Michigan's Medicaid expansion has proven successful in expanding healthcare access, according to two new studies.
The findings appear in two papers published in the Journal of General Internal Medicine by several members of the Healthy Michigan Plan (HMP) evaluation team from the University of Michigan (U-M) Institute for Healthcare Policy and Innovation (IHPI).
The studies are based on results from a survey of more than 4,000 Michiganders, out of the more than 1 million who have gotten coverage from the HMP since its launch in 2014. The program currently covers more than 642,000 state residents who make less than about $16,000 a year for an individual, or $33,000 for a family of four. Among those surveyed, over two-thirds are working, going to school, retired or unable to work.
When the state of Michigan expanded its Medicaid program to provide health coverage to more low-income residents, its leaders built special features into the plan, different from most states. They wanted to encourage enrollees to understand their individual health risks, and incentivize them to prevent future health problems, or find them early.
“Customizing Medicaid expansion to emphasize primary care and prevention took extra effort, but appears successful, at least according to the snapshot of enrollees that these data represent,” said Susan Dorr Goold, MD, MHSA, MA, the lead author of one of the two papers and a professor of internal medicine at U-M.
Former IHPI National Clinician Scholar Taylor Kelley, MD, MPH, MSc, now at the University of Utah, notes, “While too early to tell whether the program will lead to sustained behavior change, it is clear more conversations are happening between doctors and patients about lifestyle change, and patients have been surprisingly eager to commit to healthy behaviors.” Kelley is lead author of the other of the two papers.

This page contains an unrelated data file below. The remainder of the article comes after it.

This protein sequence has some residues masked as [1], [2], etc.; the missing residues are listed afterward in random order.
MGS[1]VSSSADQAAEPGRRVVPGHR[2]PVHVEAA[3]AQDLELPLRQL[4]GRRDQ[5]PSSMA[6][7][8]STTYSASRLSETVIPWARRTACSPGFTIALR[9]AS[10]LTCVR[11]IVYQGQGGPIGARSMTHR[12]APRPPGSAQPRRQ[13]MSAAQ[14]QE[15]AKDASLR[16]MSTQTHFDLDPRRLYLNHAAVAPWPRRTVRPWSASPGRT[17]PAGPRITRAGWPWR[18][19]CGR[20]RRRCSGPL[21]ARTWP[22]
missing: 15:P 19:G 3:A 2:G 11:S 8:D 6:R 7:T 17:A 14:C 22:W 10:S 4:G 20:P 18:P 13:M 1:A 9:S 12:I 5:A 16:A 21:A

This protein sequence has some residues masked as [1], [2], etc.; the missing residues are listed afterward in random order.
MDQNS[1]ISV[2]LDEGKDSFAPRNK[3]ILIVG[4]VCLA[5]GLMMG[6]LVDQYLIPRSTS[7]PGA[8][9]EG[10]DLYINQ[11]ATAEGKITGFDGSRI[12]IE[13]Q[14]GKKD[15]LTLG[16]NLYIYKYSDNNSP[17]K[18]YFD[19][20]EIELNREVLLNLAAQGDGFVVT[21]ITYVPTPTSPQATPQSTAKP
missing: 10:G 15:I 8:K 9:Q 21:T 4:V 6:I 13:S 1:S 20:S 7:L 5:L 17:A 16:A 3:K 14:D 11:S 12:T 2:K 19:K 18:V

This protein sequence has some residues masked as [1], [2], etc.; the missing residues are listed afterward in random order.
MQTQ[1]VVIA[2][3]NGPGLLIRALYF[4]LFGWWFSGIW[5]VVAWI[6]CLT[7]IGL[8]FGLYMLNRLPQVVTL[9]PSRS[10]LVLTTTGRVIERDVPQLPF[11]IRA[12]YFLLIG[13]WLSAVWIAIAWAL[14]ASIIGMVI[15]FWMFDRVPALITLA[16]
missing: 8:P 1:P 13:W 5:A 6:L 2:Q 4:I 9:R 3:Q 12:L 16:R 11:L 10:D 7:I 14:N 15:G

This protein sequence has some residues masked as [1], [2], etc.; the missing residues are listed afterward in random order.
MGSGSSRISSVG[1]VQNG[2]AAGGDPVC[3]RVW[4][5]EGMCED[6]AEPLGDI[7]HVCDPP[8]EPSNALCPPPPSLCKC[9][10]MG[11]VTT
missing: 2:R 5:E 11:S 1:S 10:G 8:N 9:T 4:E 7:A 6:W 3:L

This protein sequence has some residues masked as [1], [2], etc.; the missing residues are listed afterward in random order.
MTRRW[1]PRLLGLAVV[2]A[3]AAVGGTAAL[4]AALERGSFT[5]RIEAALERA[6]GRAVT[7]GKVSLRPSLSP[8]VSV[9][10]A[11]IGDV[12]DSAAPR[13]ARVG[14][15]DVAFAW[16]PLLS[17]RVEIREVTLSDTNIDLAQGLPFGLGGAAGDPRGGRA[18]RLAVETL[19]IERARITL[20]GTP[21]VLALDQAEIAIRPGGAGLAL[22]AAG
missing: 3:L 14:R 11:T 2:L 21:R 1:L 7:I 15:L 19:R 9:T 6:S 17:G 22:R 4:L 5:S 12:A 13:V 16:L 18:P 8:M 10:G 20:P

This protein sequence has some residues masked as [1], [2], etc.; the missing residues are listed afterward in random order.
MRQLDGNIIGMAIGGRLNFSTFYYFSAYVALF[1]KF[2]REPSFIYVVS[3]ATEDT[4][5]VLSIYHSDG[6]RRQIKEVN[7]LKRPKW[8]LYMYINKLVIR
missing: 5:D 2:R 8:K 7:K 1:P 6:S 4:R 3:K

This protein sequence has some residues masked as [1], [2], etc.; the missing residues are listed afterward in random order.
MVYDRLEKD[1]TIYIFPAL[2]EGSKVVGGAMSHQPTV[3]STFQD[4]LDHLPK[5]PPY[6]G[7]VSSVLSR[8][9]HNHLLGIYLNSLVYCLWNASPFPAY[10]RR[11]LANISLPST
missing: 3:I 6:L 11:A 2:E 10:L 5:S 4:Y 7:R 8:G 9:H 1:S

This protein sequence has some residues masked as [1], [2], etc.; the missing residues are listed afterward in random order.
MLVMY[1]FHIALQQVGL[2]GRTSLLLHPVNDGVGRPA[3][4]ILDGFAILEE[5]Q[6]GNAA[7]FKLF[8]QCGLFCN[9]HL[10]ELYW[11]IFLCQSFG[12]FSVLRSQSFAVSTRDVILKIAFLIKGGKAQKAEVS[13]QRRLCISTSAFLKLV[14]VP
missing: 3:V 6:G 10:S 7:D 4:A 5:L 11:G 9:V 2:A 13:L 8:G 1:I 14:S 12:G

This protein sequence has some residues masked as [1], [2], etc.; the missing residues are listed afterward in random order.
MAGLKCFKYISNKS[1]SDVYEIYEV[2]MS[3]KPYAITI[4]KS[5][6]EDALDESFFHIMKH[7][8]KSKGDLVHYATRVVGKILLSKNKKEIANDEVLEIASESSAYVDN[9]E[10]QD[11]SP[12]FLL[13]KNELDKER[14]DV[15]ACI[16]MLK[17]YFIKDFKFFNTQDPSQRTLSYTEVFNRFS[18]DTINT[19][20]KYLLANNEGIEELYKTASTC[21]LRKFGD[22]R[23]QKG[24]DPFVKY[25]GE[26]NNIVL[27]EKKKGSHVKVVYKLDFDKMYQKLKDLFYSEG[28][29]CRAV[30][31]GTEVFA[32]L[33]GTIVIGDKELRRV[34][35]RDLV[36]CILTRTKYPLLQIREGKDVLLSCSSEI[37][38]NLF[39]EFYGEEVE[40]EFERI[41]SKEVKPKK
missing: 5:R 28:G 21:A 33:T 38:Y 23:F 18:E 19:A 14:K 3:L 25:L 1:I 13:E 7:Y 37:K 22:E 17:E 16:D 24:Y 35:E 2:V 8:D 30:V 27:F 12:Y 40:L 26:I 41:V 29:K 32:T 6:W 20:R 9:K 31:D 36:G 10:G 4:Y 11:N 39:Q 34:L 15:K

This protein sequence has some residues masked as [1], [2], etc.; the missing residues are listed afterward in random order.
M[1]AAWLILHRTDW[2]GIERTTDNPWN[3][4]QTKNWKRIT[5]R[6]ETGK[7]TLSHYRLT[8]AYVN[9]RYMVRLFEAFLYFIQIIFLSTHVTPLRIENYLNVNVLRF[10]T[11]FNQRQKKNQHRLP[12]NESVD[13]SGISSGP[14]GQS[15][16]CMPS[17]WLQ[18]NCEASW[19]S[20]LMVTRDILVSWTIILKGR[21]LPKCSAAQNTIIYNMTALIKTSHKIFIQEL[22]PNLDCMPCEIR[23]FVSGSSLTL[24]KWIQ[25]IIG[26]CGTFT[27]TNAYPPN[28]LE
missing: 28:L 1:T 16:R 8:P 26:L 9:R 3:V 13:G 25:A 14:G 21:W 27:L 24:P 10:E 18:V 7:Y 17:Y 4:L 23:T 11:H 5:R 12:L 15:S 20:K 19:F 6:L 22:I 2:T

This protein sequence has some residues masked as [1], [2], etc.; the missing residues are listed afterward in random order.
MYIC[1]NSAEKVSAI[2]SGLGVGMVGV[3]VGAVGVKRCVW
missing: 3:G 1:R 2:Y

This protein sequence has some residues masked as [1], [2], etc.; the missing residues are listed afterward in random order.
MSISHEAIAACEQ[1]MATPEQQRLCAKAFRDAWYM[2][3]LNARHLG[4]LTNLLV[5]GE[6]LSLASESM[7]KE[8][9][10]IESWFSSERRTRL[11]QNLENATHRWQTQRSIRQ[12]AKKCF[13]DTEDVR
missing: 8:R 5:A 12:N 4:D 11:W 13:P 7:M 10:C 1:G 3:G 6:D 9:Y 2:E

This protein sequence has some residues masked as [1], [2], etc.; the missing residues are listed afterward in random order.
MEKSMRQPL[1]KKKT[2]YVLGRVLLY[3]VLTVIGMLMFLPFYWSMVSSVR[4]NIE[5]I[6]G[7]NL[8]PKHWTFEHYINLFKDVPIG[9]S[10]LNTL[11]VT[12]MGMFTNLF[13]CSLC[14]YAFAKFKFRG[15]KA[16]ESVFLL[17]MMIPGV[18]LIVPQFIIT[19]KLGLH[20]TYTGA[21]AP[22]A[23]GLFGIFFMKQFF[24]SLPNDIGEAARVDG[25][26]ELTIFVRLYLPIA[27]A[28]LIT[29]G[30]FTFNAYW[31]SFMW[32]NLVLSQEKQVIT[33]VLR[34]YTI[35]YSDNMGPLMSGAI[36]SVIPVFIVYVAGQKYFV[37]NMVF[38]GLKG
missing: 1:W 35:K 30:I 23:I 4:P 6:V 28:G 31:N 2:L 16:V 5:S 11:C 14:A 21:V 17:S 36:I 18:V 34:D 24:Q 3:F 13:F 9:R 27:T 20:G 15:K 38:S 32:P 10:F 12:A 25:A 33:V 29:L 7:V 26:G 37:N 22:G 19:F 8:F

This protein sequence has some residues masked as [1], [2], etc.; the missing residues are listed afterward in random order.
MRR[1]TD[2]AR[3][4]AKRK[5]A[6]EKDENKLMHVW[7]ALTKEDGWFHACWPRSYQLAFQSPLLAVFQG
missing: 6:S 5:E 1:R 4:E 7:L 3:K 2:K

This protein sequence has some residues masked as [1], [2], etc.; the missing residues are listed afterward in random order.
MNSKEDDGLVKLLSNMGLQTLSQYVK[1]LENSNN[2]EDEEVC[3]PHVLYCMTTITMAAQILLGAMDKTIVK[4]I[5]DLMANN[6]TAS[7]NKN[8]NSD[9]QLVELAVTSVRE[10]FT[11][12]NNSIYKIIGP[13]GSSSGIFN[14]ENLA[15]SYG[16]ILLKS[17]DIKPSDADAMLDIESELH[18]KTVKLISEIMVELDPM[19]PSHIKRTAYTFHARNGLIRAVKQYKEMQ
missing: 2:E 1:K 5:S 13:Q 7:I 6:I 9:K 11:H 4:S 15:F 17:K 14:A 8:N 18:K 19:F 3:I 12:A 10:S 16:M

“The role of primary care providers, and their teams, in helping low-income and working-poor people understand what health risks they face, and encouraging them to modify the risk factors they can change, is crucial,” says Renuka Tipirneni, MD, MSc, senior author of the paper led by Kelley and an assistant professor of internal medicine.
The percentage of enrollees in the Healthy Michigan Plan who saw a primary care doctor in a given year doubled, and many of those visits included a discussion of healthy behaviors that could improve their long-term health, the studies show.
Half of the enrollees said they completed the Healthy Michigan Plan “health risk assessment” questionnaire and went over it with a physician. A majority of enrollees got preventive care, such as cancer screenings or dental visits.
It appears that the special financial incentives that the state built into the program played only a partial role in completion of the health risk assessment. In fact, many of the enrollees didn’t even know they could get a cost-sharing discount by filling it out and discussing it with their doctor.
Goold, Kelley, Tipirneni and many of their co-authors have been part of the IHPI team that is carrying out the official evaluation of the Healthy Michigan Plan for the Michigan Department of Health and Human Services.
The team surveyed 4,090 HMP participants between the ages of 19 and 64 years who had been enrolled in the program for more than a year, using their preferred language of English, Spanish, or Arabic. The survey was carried out in 2016, and claims data were also used to examine enrollees’ use of healthcare services.
Some of their key findings: